On Saturday March 25, more than 800 men from our diocese attended the ninth annual IGNITE Conference at the SRC Arena. It was a fine day that nourished the hearts and minds of the dedicated, faith-filled men who participated. The homily I preached on that occasion is printed below.

Let me begin by telling you how pleased I am to be with you for the ninth annual IGNITE Conference. How gratifying and encouraging it is for me to experience a gathering that calls together so many men, committed to their Catholic faith, who have set aside a day to be nourished by the celebration of God’s word and sacrament in the Eucharist, the reception of the Sacrament of Penance and the presentations from our fine speakers.

The setting of today’s Gospel is familiar to us. We hear this reading during Advent and on today’s feast. The Annunciation has been depicted in art in numerous ways. Sometimes the angel is pictured; sometimes not. Often Mary is pictured at prayer but not always. Sometimes Mary’s surroundings are simple and befitting the conditions of the poor; sometimes they are more elaborate and ornate. Regardless of the artist’s interpretation of the event there is a constant. A young Jewish girl receives a divine message to which she must respond.

The words of the angel are challenging and bewildering to Mary. The Gospel tells us she was “troubled” and had to “ponder” the angel’s greeting. Mary was troubled before she heard the message. Imagine her thoughts after the message was delivered!

We know what the angel’s message was and, unlike Mary at the time of the angel’s visit, we know how the message will play out. On hearing the message, Mary had to grapple with conceiving a child whose name would be Jesus and who be the Son of the Most High, ruler over the House of David — a pregnancy without having “relations with a man.”

I think we can safely assume Mary would have some questions. One is recorded in the Gospel: “How can this be?” (Lk 1:34). I suspect there were other questions, perhaps unspoken but nonetheless on Mary’s mind. Why me? What does all this mean? What will people think? How about Joseph?

Who of us upon hearing God’s word or experiencing God’s will in our lives has not on occasion been confused or challenged by what God was asking or the direction in which He was leading us, or wondering if this indeed is what God is asking at this moment? There are times when God waits for our “yes,” for our surrender to His word as He waited for Mary’s consent, “May it be done to me according to your word” (Lk 1:38).

As we ponder Mary’s response let us not forget Joseph who also said “yes.” In a world where so many say, “My will be done,” St. Joseph is a refreshing example of one who says “Thy will be done.” Like his faithful spouse, Mary, Joseph’s obedience to God’s will was of great importance in the divine plan. We are blessed that his life was devoted to doing God’s will, no matter what the cost to himself or his reputation.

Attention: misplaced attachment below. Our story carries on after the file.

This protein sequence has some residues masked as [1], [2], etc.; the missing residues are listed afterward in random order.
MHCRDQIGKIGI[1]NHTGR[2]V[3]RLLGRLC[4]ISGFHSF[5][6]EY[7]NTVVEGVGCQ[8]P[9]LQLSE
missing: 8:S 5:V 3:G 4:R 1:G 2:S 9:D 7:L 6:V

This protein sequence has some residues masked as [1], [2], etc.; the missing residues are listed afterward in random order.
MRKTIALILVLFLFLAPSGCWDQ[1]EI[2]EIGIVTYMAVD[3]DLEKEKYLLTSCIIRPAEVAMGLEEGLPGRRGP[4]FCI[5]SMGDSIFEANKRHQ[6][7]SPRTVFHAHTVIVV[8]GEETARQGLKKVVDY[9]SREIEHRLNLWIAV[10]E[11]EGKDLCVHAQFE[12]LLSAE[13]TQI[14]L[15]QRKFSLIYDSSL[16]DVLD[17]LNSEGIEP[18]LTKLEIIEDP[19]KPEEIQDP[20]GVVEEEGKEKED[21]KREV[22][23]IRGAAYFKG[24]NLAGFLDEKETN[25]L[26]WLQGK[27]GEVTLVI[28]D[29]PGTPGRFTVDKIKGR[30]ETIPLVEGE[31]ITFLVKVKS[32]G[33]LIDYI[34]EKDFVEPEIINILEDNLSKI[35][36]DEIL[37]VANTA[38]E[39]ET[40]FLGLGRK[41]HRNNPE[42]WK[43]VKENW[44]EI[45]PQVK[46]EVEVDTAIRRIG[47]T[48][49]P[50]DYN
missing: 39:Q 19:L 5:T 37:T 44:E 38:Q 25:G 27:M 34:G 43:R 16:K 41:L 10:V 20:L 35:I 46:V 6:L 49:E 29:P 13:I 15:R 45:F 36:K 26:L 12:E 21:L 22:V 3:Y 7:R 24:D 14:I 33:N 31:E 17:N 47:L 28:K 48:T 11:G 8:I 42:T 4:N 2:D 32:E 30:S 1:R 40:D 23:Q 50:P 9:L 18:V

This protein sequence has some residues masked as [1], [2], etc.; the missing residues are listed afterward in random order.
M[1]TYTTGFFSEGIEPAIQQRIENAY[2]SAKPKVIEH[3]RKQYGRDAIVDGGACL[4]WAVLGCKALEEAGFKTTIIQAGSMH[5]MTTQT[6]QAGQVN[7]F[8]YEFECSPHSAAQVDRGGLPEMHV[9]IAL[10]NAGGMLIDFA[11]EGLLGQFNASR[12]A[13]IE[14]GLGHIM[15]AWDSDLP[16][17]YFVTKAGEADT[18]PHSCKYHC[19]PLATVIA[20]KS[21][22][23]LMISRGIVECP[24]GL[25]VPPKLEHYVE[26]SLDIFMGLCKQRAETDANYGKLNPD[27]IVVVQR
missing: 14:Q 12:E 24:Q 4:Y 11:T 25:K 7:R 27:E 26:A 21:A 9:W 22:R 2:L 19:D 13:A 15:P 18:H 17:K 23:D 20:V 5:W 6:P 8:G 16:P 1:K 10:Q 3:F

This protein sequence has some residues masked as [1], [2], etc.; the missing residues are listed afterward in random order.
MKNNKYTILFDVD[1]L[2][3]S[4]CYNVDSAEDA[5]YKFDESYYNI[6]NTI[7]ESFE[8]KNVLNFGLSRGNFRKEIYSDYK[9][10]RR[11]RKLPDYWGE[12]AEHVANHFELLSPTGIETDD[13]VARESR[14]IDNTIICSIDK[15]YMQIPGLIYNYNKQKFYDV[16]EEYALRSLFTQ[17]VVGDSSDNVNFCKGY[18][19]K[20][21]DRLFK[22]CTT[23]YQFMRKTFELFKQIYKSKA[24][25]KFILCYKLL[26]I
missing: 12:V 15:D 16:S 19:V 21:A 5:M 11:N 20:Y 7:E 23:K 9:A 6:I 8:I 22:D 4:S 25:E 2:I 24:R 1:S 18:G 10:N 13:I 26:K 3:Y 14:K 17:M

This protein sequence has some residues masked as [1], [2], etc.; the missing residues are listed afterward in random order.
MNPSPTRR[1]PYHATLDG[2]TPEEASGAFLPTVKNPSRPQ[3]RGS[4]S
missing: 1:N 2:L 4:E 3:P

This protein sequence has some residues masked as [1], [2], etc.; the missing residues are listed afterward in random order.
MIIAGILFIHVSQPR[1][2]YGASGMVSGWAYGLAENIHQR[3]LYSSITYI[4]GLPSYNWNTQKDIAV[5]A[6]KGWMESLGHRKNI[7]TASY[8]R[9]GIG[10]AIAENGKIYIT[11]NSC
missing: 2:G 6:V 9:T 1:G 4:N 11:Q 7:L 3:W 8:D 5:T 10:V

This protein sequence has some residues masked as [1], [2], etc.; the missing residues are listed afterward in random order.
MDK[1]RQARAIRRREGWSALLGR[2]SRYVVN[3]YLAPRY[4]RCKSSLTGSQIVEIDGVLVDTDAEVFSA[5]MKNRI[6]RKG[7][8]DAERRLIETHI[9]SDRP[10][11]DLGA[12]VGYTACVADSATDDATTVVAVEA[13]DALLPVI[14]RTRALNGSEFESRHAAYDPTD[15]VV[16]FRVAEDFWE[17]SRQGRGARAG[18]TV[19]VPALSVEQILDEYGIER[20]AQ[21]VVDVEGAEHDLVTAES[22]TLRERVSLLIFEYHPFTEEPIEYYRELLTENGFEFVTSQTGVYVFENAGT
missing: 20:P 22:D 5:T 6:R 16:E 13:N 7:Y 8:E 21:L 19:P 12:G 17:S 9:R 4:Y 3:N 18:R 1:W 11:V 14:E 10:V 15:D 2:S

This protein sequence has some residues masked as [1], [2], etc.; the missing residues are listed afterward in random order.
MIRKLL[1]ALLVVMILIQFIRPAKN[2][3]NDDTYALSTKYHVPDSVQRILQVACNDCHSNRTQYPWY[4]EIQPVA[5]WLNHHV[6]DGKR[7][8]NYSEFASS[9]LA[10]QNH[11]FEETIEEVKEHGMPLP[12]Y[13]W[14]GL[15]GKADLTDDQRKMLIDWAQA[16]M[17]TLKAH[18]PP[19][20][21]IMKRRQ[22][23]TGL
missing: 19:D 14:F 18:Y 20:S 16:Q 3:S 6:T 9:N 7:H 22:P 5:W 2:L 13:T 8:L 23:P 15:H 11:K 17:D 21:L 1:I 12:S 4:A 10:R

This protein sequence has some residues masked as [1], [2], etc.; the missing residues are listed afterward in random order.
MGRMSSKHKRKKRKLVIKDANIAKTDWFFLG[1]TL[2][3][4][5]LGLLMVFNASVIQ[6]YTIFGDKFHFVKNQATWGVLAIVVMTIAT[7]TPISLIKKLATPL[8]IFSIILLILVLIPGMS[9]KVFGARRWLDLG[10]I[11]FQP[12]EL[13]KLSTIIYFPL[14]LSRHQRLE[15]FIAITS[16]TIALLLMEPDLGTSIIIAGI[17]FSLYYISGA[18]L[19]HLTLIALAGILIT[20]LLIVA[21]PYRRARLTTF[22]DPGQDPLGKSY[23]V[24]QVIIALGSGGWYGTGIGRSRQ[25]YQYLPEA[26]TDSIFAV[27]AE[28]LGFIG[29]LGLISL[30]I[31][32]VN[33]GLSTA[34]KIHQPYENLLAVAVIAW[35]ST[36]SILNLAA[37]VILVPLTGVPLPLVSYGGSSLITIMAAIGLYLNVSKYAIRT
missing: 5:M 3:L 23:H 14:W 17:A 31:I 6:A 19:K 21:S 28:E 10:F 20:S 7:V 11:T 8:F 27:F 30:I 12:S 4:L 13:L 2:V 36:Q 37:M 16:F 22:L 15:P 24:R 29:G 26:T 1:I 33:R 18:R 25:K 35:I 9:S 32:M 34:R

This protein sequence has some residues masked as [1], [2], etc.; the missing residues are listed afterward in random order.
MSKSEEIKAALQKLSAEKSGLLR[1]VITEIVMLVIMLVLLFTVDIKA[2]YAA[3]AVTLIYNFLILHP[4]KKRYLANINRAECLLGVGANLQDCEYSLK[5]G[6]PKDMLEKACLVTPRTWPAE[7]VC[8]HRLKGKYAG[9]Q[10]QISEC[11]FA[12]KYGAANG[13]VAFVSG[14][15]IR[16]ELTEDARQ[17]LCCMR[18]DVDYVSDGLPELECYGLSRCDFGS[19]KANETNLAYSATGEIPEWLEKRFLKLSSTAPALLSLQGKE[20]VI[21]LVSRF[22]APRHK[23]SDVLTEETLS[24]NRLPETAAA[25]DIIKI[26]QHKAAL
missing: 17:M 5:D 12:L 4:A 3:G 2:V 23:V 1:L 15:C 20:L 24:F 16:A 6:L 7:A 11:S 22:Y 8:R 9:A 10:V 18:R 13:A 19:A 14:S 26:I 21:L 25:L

Joseph’s holiness and obedience were so heroic that he can seem separated from everyday life. But Joseph was an ordinary man. Like us, he too had to learn how to listen to God’s voice and how to discern his will. Remember, Joseph initially intended to divorce Mary quietly once he had discovered she was pregnant. But it was his “yes” to God in response to a dream that not only protected Mary but also the child within her.

Recently I read a reflection on St.  Joseph that was based on a particularly beautiful picture on display in the Brooklyn Museum. Joseph is leaning heavily over his carpenter’s table. His shop is cramped with tools and wood shavings everywhere. The windows look out onto the streets of Nazareth where townspeople go about their business. But, in the middle stands Joseph, his bearded chin in hand, deep in thought. The painting’s title says it all: The Anxiety of Joseph.

We rarely think of St. Joseph that way. Yet what we see is a man who knew worry and uncertainty. Joseph found himself unexpectedly about to become a father, under mysterious circumstances no less. He must have wondered how he would support this suddenly growing family, as well as how he would explain what had happened to a doubting, judgmental world (Cf. The Word Among Us, December 2016).

Joseph’s “yes” did not solve all his questions or remove anxiety and concern from his life and his care for Mary and Jesus. Certainly his future must have seemed overwhelming and his responsibilities daunting and frightening.

Our “yes” to God’s will in our lives, our trust in living the theme for today’s conference, “It’s all possible with God,” does not remove the questions, the challenges, the anxiety that accompany that “yes.” However, like Mary and Joseph we believe God is with us on the journey of life and faith. We believe His words, “Fear not, I am with you: be not dismayed. Know that I am with you always until the end of the world” (Is 41:10; Mt 28:20).

Holy Mary, Mother of God, pray for us that we may follow your example. Saint Joseph, Spouse of Mary and Foster Father of Jesus, pray for us that we may listen and act upon God’s word as you did.

If you have a prayer intention you would like me to consider during the weeks ahead, please mail it to my attention at 240 E. Onondaga St., Syracuse, N.Y. 13202.

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